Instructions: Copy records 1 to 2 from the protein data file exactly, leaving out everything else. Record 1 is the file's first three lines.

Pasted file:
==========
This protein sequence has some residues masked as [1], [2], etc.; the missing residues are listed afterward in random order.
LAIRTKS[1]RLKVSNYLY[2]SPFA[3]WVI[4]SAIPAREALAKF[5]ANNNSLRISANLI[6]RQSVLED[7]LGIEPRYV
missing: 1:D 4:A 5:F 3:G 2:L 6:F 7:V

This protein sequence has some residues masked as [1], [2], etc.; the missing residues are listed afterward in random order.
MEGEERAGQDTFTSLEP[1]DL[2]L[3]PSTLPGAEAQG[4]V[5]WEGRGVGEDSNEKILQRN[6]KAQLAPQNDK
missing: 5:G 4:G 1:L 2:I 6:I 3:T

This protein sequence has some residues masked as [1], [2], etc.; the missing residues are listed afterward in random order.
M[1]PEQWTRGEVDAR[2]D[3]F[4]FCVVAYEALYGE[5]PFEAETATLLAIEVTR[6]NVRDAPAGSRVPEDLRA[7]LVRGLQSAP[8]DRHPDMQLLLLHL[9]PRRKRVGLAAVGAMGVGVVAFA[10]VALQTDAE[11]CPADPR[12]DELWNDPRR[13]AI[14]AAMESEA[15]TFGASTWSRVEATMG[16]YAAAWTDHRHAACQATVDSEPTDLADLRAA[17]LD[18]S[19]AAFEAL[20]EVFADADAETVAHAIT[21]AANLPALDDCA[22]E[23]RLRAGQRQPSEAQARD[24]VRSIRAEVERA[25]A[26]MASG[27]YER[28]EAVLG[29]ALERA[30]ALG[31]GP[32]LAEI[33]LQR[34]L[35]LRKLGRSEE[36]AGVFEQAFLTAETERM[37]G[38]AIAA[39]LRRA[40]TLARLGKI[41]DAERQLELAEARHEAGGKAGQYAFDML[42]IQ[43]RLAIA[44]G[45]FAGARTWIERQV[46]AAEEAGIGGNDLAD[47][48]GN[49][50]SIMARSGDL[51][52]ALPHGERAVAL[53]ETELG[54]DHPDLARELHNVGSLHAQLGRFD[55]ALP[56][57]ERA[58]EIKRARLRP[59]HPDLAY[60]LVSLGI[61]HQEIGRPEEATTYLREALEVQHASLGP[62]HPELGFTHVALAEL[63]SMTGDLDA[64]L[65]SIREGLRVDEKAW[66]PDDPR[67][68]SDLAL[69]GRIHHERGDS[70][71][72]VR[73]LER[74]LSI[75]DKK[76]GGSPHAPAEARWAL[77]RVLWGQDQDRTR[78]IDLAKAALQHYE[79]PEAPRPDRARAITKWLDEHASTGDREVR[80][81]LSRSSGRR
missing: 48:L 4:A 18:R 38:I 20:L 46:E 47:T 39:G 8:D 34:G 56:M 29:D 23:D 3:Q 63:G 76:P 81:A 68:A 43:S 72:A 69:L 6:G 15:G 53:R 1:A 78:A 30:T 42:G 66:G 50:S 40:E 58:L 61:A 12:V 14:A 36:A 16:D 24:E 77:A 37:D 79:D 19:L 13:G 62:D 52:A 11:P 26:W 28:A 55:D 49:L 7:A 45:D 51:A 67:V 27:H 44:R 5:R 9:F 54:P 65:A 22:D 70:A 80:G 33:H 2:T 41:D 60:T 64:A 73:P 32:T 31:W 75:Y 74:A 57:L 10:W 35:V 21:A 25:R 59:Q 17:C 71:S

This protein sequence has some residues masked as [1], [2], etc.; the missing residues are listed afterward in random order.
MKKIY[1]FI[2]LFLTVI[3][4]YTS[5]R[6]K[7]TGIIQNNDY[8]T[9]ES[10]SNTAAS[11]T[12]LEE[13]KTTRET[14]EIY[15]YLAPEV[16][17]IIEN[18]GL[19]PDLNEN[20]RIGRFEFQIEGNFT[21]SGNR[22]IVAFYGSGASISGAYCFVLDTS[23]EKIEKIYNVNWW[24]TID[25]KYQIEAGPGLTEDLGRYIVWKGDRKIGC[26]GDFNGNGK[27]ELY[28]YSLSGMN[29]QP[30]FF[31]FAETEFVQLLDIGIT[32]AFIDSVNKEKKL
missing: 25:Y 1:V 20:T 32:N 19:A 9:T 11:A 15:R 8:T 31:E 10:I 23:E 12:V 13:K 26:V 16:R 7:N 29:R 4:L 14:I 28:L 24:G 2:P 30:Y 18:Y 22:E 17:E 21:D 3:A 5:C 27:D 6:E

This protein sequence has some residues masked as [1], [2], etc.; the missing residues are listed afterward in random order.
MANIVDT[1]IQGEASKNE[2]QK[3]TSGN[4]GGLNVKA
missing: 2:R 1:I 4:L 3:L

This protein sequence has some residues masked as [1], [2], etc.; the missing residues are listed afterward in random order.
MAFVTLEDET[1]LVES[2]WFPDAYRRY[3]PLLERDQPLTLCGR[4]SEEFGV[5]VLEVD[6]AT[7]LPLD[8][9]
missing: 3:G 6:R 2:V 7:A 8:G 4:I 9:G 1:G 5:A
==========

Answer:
This protein sequence has some residues masked as [1], [2], etc.; the missing residues are listed afterward in random order.
LAIRTKS[1]RLKVSNYLY[2]SPFA[3]WVI[4]SAIPAREALAKF[5]ANNNSLRISANLI[6]RQSVLED[7]LGIEPRYV
missing: 1:D 4:A 5:F 3:G 2:L 6:F 7:V

This protein sequence has some residues masked as [1], [2], etc.; the missing residues are listed afterward in random order.
MEGEERAGQDTFTSLEP[1]DL[2]L[3]PSTLPGAEAQG[4]V[5]WEGRGVGEDSNEKILQRN[6]KAQLAPQNDK
missing: 5:G 4:G 1:L 2:I 6:I 3:T